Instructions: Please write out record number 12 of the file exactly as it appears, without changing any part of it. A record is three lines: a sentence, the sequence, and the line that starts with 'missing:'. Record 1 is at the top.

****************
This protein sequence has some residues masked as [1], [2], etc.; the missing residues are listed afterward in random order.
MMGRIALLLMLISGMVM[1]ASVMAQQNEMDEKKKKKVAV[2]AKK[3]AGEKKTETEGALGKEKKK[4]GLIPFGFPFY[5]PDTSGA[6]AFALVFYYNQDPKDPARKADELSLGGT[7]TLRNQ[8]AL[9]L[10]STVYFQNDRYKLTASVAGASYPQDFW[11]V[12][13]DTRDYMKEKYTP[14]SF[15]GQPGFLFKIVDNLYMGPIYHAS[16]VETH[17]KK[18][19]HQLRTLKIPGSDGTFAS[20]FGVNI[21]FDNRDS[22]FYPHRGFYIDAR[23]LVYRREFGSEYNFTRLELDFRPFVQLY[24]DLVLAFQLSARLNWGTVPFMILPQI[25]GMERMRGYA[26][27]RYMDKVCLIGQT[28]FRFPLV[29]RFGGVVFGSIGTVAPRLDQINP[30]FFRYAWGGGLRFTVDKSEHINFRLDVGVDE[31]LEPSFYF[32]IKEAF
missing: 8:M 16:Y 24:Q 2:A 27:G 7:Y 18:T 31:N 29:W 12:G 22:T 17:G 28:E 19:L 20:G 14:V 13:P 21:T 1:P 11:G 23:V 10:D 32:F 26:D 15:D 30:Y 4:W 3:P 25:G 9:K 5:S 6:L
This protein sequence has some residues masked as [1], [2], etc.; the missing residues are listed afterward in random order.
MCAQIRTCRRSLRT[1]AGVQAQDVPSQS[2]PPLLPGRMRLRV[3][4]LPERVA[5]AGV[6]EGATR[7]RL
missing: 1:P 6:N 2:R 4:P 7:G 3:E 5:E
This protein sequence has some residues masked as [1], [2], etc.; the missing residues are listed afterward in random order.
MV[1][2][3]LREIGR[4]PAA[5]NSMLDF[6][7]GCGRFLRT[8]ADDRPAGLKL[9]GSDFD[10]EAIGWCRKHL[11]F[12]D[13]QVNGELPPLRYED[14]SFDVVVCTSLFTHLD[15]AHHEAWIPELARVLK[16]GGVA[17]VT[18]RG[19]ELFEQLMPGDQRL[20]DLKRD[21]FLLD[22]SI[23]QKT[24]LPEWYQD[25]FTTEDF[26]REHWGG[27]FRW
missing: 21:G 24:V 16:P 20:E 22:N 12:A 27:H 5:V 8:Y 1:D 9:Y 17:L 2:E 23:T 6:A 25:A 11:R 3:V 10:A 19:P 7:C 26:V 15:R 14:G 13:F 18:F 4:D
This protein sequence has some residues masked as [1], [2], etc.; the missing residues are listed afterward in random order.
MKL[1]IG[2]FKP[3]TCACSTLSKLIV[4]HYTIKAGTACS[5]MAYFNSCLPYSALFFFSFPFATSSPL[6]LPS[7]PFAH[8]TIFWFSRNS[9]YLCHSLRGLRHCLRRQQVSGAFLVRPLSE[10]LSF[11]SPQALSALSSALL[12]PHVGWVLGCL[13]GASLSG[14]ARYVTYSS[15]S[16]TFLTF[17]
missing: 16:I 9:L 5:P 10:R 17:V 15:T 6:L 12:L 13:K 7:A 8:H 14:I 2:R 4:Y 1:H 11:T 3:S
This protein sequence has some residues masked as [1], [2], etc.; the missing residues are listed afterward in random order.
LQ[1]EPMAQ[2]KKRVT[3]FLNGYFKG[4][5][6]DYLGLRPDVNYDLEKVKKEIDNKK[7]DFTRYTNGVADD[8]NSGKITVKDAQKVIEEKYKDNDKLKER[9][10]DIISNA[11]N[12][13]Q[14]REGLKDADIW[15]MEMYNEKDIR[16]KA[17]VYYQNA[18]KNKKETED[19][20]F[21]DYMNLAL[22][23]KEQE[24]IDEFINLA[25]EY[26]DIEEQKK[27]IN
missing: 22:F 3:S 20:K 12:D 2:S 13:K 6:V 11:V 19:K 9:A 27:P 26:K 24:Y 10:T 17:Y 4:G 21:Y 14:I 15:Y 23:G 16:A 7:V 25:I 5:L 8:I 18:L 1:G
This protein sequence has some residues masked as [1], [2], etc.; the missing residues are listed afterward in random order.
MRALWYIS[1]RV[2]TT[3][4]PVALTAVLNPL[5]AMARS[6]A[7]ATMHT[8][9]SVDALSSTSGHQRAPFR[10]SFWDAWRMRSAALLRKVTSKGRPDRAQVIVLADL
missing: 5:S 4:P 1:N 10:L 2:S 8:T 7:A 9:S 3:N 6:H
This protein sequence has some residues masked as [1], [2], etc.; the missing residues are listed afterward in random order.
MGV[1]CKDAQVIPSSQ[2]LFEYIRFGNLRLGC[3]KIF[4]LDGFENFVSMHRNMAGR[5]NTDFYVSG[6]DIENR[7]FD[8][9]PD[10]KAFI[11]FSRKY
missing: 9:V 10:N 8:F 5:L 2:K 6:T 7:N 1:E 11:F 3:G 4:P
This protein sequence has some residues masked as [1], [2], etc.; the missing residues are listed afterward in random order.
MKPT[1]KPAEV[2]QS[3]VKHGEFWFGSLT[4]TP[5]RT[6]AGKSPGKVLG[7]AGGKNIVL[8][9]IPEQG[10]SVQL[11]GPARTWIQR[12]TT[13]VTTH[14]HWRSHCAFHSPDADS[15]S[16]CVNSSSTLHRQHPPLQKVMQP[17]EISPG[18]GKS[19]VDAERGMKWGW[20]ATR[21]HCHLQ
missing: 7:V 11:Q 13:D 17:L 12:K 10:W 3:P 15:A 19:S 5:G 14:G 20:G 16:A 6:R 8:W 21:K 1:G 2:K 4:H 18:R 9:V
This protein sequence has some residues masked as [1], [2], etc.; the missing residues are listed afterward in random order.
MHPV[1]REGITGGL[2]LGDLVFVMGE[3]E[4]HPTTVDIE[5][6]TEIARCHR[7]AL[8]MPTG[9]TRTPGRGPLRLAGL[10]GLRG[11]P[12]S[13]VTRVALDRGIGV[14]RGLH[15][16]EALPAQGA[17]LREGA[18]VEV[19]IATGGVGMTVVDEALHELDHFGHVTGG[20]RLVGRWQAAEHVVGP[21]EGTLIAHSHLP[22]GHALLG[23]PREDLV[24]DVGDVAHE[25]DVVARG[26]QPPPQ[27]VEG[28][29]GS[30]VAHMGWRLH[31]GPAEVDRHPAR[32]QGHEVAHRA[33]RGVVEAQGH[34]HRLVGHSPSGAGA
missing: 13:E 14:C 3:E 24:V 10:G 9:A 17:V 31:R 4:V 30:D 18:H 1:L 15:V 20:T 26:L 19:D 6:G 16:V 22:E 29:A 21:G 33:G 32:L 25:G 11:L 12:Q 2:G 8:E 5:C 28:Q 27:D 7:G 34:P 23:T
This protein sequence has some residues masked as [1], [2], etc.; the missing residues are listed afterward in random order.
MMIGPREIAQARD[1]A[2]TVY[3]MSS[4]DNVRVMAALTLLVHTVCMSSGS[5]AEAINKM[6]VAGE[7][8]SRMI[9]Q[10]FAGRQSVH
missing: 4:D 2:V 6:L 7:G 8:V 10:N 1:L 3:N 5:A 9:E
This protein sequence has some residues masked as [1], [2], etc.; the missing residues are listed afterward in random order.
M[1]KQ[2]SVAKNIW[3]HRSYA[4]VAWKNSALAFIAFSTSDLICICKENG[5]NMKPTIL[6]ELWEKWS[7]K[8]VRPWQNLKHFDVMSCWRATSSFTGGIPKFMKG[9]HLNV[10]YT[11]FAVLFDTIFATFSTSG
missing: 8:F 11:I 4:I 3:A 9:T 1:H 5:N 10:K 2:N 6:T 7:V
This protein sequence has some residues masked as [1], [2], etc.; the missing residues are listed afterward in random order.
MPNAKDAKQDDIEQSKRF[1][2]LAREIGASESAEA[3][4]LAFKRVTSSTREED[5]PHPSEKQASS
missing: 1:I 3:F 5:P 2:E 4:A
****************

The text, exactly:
This protein sequence has some residues masked as [1], [2], etc.; the missing residues are listed afterward in random order.
MPNAKDAKQDDIEQSKRF[1][2]LAREIGASESAEA[3][4]LAFKRVTSSTREED[5]PHPSEKQASS
missing: 1:I 3:F 5:P 2:E 4:A